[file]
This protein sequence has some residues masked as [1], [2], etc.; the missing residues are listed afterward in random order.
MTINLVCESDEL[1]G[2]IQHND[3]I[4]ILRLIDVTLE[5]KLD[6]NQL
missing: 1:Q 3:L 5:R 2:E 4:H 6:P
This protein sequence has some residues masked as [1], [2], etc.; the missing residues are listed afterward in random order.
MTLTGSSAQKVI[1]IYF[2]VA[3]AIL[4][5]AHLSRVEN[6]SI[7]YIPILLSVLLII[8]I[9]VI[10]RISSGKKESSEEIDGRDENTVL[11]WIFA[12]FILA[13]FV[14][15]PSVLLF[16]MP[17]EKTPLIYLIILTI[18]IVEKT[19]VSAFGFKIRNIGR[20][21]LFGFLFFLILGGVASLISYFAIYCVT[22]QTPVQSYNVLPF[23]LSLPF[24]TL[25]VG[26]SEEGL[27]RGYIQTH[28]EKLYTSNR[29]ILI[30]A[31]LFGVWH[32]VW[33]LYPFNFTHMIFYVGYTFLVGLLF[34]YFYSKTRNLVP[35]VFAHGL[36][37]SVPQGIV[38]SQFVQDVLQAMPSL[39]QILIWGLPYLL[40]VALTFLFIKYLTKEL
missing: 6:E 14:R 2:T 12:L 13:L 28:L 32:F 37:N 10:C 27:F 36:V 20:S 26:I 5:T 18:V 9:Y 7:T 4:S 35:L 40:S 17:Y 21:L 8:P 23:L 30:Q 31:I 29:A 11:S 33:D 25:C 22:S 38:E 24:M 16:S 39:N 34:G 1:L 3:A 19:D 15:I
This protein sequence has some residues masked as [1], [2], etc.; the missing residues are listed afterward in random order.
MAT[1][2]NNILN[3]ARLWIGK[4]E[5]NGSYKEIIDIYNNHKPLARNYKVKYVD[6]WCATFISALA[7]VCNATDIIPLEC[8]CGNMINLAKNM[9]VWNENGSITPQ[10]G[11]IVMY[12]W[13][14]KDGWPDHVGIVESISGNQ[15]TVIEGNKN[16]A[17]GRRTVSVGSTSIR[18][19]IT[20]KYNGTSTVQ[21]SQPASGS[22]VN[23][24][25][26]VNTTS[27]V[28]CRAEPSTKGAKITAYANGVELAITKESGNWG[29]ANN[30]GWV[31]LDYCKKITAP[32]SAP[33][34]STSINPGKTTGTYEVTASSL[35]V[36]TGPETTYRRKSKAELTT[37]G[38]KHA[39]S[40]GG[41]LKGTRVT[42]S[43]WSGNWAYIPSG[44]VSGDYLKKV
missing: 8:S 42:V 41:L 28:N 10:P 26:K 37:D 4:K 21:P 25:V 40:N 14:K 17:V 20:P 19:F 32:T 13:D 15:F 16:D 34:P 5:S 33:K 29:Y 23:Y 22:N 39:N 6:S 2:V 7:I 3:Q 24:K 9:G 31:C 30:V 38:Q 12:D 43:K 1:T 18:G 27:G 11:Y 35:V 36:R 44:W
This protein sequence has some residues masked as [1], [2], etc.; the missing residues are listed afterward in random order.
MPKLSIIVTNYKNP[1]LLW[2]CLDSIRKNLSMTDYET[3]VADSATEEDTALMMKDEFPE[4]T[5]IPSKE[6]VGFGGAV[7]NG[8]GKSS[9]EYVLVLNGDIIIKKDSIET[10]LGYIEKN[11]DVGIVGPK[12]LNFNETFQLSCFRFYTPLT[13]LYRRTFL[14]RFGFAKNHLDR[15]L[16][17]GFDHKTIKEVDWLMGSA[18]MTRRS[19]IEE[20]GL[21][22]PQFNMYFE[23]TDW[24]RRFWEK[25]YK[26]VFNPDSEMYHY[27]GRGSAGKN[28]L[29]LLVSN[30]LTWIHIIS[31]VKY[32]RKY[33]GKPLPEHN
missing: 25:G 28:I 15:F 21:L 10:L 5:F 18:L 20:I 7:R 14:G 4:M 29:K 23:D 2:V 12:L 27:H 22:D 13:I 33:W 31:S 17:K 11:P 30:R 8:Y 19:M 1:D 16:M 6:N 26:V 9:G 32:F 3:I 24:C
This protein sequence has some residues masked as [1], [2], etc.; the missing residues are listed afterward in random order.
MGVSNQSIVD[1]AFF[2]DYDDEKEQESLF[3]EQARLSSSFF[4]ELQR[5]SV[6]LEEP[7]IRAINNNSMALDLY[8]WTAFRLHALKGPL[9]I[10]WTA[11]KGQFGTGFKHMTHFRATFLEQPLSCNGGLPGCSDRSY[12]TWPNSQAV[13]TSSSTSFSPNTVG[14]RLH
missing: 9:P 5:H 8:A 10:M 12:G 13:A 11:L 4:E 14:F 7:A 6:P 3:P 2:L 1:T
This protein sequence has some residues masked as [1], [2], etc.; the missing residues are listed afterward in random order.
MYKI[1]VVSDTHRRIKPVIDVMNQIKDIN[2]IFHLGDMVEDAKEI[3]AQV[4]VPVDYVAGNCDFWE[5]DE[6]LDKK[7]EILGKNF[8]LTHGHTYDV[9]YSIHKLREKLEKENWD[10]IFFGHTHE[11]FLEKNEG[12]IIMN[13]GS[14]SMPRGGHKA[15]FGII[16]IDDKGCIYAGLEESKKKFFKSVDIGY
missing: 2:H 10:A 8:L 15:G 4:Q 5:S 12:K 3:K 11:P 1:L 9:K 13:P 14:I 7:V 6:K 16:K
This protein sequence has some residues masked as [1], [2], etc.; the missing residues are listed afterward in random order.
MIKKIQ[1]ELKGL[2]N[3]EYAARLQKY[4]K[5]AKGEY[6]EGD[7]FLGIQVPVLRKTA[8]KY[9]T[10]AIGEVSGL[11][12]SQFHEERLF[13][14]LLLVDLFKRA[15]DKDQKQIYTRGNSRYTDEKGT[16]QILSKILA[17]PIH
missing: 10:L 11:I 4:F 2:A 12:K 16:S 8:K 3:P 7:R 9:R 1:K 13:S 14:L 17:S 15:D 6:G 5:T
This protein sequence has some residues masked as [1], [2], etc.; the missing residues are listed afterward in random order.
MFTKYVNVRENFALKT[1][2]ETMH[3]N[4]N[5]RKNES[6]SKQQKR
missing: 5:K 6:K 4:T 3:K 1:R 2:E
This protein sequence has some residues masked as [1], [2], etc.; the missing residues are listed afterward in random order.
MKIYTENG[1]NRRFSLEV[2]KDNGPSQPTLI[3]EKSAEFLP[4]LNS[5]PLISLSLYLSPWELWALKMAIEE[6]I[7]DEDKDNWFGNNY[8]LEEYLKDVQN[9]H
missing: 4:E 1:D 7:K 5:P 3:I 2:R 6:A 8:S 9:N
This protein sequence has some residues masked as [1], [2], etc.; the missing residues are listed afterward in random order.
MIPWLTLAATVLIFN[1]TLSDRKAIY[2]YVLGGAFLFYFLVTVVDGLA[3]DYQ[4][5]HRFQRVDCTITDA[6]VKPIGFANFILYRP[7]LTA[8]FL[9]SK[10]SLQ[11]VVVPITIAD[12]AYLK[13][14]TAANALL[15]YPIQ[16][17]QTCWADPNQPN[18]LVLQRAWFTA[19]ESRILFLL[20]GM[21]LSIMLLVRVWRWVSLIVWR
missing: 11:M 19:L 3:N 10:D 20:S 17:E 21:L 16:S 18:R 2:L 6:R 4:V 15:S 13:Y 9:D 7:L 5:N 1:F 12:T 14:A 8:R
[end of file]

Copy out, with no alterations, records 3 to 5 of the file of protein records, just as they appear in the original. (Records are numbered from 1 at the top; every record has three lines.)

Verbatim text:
This protein sequence has some residues masked as [1], [2], etc.; the missing residues are listed afterward in random order.
MAT[1][2]NNILN[3]ARLWIGK[4]E[5]NGSYKEIIDIYNNHKPLARNYKVKYVD[6]WCATFISALA[7]VCNATDIIPLEC[8]CGNMINLAKNM[9]VWNENGSITPQ[10]G[11]IVMY[12]W[13][14]KDGWPDHVGIVESISGNQ[15]TVIEGNKN[16]A[17]GRRTVSVGSTSIR[18][19]IT[20]KYNGTSTVQ[21]SQPASGS[22]VN[23][24][25][26]VNTTS[27]V[28]CRAEPSTKGAKITAYANGVELAITKESGNWG[29]ANN[30]GWV[31]LDYCKKITAP[32]SAP[33][34]STSINPGKTTGTYEVTASSL[35]V[36]TGPETTYRRKSKAELTT[37]G[38]KHA[39]S[40]GG[41]LKGTRVT[42]S[43]WSGNWAYIPSG[44]VSGDYLKKV
missing: 8:S 42:V 41:L 28:N 10:P 26:K 37:D 4:K 21:P 25:V 40:N 14:K 17:V 20:P 19:F 32:T 13:D 15:F 16:D 34:P 5:S 33:K 29:Y 23:Y 22:N 39:N 6:S 2:V 7:I 3:Q 24:K 9:G 31:C 30:V 38:Q 12:D 43:K 1:T 18:G 27:G 11:Y 35:V 36:R 44:W
This protein sequence has some residues masked as [1], [2], etc.; the missing residues are listed afterward in random order.
MPKLSIIVTNYKNP[1]LLW[2]CLDSIRKNLSMTDYET[3]VADSATEEDTALMMKDEFPE[4]T[5]IPSKE[6]VGFGGAV[7]NG[8]GKSS[9]EYVLVLNGDIIIKKDSIET[10]LGYIEKN[11]DVGIVGPK[12]LNFNETFQLSCFRFYTPLT[13]LYRRTFL[14]RFGFAKNHLDR[15]L[16][17]GFDHKTIKEVDWLMGSA[18]MTRRS[19]IEE[20]GL[21][22]PQFNMYFE[23]TDW[24]RRFWEK[25]YK[26]VFNPDSEMYHY[27]GRGSAGKN[28]L[29]LLVSN[30]LTWIHIIS[31]VKY[32]RKY[33]GKPLPEHN
missing: 25:G 28:I 15:F 21:L 10:L 5:F 18:L 20:I 7:R 14:G 4:M 29:K 23:D 2:V 12:L 27:H 22:D 13:I 33:W 31:S 17:K 11:P 30:R 8:Y 19:M 1:D 16:M 6:N 26:V 9:G 32:F 3:I 24:C
This protein sequence has some residues masked as [1], [2], etc.; the missing residues are listed afterward in random order.
MGVSNQSIVD[1]AFF[2]DYDDEKEQESLF[3]EQARLSSSFF[4]ELQR[5]SV[6]LEEP[7]IRAINNNSMALDLY[8]WTAFRLHALKGPL[9]I[10]WTA[11]KGQFGTGFKHMTHFRATFLEQPLSCNGGLPGCSDRSY[12]TWPNSQAV[13]TSSSTSFSPNTVG[14]RLH
missing: 9:P 5:H 8:A 10:M 12:G 13:A 11:L 4:E 14:F 7:A 6:P 3:P 2:L 1:T